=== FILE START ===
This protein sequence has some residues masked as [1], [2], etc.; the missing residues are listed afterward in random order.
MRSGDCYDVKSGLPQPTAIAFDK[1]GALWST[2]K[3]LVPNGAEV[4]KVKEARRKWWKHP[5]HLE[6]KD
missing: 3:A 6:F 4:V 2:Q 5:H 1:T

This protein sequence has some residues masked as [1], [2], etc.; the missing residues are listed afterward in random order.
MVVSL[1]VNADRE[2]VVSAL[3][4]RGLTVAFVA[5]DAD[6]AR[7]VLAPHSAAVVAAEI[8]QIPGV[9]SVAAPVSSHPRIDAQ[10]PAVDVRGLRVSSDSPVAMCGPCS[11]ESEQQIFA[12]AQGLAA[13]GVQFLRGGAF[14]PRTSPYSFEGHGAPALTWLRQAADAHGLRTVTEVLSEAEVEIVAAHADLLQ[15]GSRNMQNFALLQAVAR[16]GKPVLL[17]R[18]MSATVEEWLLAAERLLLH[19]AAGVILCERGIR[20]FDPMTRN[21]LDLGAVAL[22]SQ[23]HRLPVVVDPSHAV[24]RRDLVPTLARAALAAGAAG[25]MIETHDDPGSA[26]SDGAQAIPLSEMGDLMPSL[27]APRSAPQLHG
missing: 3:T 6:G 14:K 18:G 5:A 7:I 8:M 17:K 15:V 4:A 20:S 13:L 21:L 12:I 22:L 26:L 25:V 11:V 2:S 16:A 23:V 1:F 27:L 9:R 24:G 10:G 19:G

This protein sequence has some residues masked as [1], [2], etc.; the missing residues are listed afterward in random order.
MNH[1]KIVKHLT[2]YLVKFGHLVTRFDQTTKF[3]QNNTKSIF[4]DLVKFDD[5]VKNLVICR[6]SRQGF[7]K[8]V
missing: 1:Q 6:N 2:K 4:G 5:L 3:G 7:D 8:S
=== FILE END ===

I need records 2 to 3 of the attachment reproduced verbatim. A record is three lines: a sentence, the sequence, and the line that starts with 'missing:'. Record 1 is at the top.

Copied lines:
This protein sequence has some residues masked as [1], [2], etc.; the missing residues are listed afterward in random order.
MVVSL[1]VNADRE[2]VVSAL[3][4]RGLTVAFVA[5]DAD[6]AR[7]VLAPHSAAVVAAEI[8]QIPGV[9]SVAAPVSSHPRIDAQ[10]PAVDVRGLRVSSDSPVAMCGPCS[11]ESEQQIFA[12]AQGLAA[13]GVQFLRGGAF[14]PRTSPYSFEGHGAPALTWLRQAADAHGLRTVTEVLSEAEVEIVAAHADLLQ[15]GSRNMQNFALLQAVAR[16]GKPVLL[17]R[18]MSATVEEWLLAAERLLLH[19]AAGVILCERGIR[20]FDPMTRN[21]LDLGAVAL[22]SQ[23]HRLPVVVDPSHAV[24]RRDLVPTLARAALAAGAAG[25]MIETHDDPGSA[26]SDGAQAIPLSEMGDLMPSL[27]APRSAPQLHG
missing: 3:T 6:G 14:K 18:G 5:A 7:I 8:M 17:K 15:V 4:A 20:S 13:L 21:L 12:I 22:L 26:L 25:V 11:V 2:S 16:A 23:V 1:F 27:L 9:R 24:G 10:G 19:G

This protein sequence has some residues masked as [1], [2], etc.; the missing residues are listed afterward in random order.
MNH[1]KIVKHLT[2]YLVKFGHLVTRFDQTTKF[3]QNNTKSIF[4]DLVKFDD[5]VKNLVICR[6]SRQGF[7]K[8]V
missing: 1:Q 6:N 2:K 4:G 5:L 3:G 7:D 8:S